Can We Smoke Out Cancer?


On signing the National Cancer Act of 1971, which embodied his plan for a War on Cancer, President Nixon called for “a national commitment for the conquest of cancer.”

In 2016, then-Vice President Biden inaugurated a Cancer Moonshot to accelerate progress against cancer.

On February 2 this year, the White House announced that now-President Biden was reigniting the Cancer Moonshot “to reduce the death rate from cancer by at least 50% over the next 25 years, and…end cancer as we know it today.” The initiatives of both Presidents focused on research and development of new treatments but also included cancer prevention and screening and improved patient care.

Neither Nixon in 1971 nor Biden in 2016 mentioned reducing cigarette smoking, the leading cause of cancer death in both men and women. The February 2 Moonshot statement did, however, acknowledge progress against smoking. (Long the leading cause of male cancer mortality, lung cancer surpassed breast cancer as the leading cause of cancer death in women in 1987. Even decades later, two-thirds of women still believed breast cancer was the leading cause.)

More recently, on June 21, the Biden administration announced plans for what would likely be the most effective measure ever to reduce smoking: requiring the reduction of nicotine in combusted tobacco products to non-addictive levels. This could also be the most effective single measure to reduce future cancer mortality.

If seriously pursued, this controversial regulation will ignite a firestorm of opposition from the tobacco industry, tobacco product retailers, philosophical opponents, and of course many smokers. That opposition means that implementation will not occur for years, if ever. (Interestingly, a significant if uncertain fraction of current smokers supports reducing nicotine to non-addicting levels.)

How significantly might a very-low nicotine regulation impact cancer mortality? We can get a feel for the answer by looking back, asking how the War on Cancer has progressed to date, and how the decades-old battle against smoking has affected that progress.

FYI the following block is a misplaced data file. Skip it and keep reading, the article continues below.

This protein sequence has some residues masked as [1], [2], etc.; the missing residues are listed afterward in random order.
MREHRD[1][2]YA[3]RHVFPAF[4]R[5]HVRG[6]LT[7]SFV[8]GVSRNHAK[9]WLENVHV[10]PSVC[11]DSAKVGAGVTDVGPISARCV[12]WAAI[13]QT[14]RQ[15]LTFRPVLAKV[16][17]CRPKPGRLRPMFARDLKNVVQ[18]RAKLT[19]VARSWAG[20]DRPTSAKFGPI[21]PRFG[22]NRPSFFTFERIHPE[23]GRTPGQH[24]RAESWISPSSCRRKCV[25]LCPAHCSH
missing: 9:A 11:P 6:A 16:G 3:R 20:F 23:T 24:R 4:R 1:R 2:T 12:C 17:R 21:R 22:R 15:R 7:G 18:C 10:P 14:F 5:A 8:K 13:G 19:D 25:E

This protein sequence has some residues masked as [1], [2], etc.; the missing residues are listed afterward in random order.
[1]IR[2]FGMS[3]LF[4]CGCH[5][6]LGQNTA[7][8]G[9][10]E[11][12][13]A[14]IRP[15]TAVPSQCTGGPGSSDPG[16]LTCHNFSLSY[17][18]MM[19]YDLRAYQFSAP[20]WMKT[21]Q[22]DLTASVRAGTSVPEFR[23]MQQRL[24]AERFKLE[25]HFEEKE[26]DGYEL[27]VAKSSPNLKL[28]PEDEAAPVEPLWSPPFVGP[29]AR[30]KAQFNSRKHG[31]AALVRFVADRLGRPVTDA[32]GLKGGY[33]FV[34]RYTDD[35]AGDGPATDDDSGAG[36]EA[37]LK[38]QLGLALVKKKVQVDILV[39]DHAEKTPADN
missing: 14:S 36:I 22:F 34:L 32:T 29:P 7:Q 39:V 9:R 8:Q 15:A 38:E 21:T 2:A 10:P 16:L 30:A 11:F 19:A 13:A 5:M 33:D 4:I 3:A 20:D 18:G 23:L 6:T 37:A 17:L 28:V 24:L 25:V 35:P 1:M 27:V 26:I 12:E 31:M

While progress against cancer affects rates of cancer diagnosis, incidence, and 5-year survival, I will focus exclusively on arguably the most important metric: the cancer death rate. Smoking causes a myriad of cancers, including cancers of the mouth, throat, bladder, kidney, liver, stomach, pancreas, colon and rectum, and cervix. However, I will examine only lung cancer, the single largest source of smoking-produced cancer mortality and the most important cancer “marker” of smoking. The other cancer sites have several causes (some unknown), while 80-90% of lung cancers are linked to cigarette smoking and second-hand exposure to cigarette smoke.

Adult smoking prevalence has declined substantially since Nixon declared his War on Cancer, from 37% in 1971 to 12.5% in 2020. Both laws and norms impede smoking today, with smoking prohibited in many workplaces and public places, and cigarettes increasingly expensive due to increases in manufacturers’ wholesale prices and government excise taxes. In addition to reducing smoking prevalence, these factors have significantly reduced the percentage of current smokers who smoke every day, and the number of cigarettes daily smokers consume. The decreases in the percentage of smokers and the numbers of cigarettes they smoke have produced a sharp decline in a measure that combines both smoking prevalence and daily cigarette consumption: annual adult per capita cigarette consumption (APCCC).

Read full article here.

Kenneth Warner – MedPage Today – 2022-07-30

Want More Investigative Content?

Curate RegWatch
Curate RegWatch
In addition to our original coverage, RegWatch curates top stories on issues and impacts arising from the regulation of economic, social and environmental activity in Canada and the U.S.


Please enter your comment!
Please enter your name here


Vaping Coverage Get it NOW!

Sign Up for Incisive Content!

RegWatch original video is designed to move opinion. Get our videos first and be the first to share.

Your Information will never be shared with any third party